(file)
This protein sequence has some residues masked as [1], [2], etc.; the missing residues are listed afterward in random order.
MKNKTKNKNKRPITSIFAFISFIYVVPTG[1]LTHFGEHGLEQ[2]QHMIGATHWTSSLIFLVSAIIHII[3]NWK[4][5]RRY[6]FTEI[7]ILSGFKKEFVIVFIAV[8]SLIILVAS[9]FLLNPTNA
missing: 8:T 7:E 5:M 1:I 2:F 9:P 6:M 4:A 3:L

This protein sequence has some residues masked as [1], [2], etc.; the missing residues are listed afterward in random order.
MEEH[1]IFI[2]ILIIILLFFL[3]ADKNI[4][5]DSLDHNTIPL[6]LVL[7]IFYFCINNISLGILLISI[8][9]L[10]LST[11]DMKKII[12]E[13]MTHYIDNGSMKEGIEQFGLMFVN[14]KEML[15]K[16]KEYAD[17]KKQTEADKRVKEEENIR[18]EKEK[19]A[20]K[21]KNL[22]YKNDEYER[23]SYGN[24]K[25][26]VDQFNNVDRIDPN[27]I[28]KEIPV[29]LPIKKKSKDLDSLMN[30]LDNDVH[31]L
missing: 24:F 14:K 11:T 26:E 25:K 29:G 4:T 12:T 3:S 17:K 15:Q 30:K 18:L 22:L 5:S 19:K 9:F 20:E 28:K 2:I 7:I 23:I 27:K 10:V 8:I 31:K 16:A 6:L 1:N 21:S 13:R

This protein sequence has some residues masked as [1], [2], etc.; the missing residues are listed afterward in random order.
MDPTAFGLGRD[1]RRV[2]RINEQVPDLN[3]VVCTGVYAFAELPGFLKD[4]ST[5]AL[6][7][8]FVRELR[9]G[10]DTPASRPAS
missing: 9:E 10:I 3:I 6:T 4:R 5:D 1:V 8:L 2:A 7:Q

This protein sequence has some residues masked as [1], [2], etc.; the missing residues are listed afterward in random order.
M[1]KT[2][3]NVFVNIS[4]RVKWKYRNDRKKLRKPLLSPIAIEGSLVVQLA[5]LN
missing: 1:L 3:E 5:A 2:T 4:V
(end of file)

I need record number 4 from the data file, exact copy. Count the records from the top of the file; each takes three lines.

This protein sequence has some residues masked as [1], [2], etc.; the missing residues are listed afterward in random order.
M[1]KT[2][3]NVFVNIS[4]RVKWKYRNDRKKLRKPLLSPIAIEGSLVVQLA[5]LN
missing: 1:L 3:E 5:A 2:T 4:V